Yesterday, in one of its first rulings of 2011, the U.S. Supreme Court unanimously held that medical residents are considered employees when it comes to social security taxes. In Mayo Foundation for Medical Education and Research v. United States, Mayo challenged regulations issued by the Treasury Department that clarify what types of students are not exempt from paying social security taxes.
Under the regulations, medical residents (and other students) who work 40 hours or more per week were considered full-time employees instead of students. Mayo asserted that the Treasury Department should have to look at each employee’s situation on a case-by-case basis to determine what the employee does and why. The Court determined, however, that the Treasury Department’s “full-time employee rule” is reasonable because the regulations distinguished between workers who study and students who work and that focusing on the hours spent working versus the hours spent studying is a sensible way to make such a distinction.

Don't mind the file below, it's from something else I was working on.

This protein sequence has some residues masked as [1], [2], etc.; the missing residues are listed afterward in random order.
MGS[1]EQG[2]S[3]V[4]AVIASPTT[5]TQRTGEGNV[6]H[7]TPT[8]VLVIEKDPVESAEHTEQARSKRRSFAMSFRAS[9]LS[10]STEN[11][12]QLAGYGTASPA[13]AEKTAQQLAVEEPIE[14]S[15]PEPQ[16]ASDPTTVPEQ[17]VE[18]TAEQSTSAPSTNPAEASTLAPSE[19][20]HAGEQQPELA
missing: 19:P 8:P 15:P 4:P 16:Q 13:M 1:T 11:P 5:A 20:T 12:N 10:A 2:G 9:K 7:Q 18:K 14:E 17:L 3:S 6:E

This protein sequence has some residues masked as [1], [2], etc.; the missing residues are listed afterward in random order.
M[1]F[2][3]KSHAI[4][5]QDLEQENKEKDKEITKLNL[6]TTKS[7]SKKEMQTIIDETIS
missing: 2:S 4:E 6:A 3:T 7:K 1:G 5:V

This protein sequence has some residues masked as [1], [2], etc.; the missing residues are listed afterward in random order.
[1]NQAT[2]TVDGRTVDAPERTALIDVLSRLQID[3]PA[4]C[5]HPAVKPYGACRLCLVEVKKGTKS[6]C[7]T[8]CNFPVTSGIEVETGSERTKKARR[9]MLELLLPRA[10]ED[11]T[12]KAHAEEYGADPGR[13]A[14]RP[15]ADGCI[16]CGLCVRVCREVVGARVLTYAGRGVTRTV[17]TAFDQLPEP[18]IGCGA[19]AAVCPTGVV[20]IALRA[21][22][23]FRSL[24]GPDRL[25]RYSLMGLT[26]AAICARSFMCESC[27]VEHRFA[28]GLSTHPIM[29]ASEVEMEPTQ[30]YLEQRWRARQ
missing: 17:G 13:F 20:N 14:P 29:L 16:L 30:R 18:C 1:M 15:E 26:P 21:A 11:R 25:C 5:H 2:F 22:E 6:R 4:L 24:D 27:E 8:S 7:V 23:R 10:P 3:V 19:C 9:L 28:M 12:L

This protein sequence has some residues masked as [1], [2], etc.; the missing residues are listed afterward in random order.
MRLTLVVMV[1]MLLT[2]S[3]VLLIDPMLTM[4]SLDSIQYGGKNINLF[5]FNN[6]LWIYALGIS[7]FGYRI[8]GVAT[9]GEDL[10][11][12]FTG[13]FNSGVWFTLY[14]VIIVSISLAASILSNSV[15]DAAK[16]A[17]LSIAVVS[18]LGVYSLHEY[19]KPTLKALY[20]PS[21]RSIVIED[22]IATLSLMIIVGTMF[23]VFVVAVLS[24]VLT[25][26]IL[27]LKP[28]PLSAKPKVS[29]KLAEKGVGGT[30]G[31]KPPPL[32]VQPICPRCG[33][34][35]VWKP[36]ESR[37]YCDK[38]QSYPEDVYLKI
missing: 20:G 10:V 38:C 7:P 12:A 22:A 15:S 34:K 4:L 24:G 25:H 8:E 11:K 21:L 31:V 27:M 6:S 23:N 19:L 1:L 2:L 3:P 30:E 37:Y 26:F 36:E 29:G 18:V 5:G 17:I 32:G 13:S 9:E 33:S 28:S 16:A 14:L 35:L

Learn more about correctly classifying workers and keep up with the latest developments in wage and hour law with the Wage and Hour Compliance Manual and quarterly bulletins.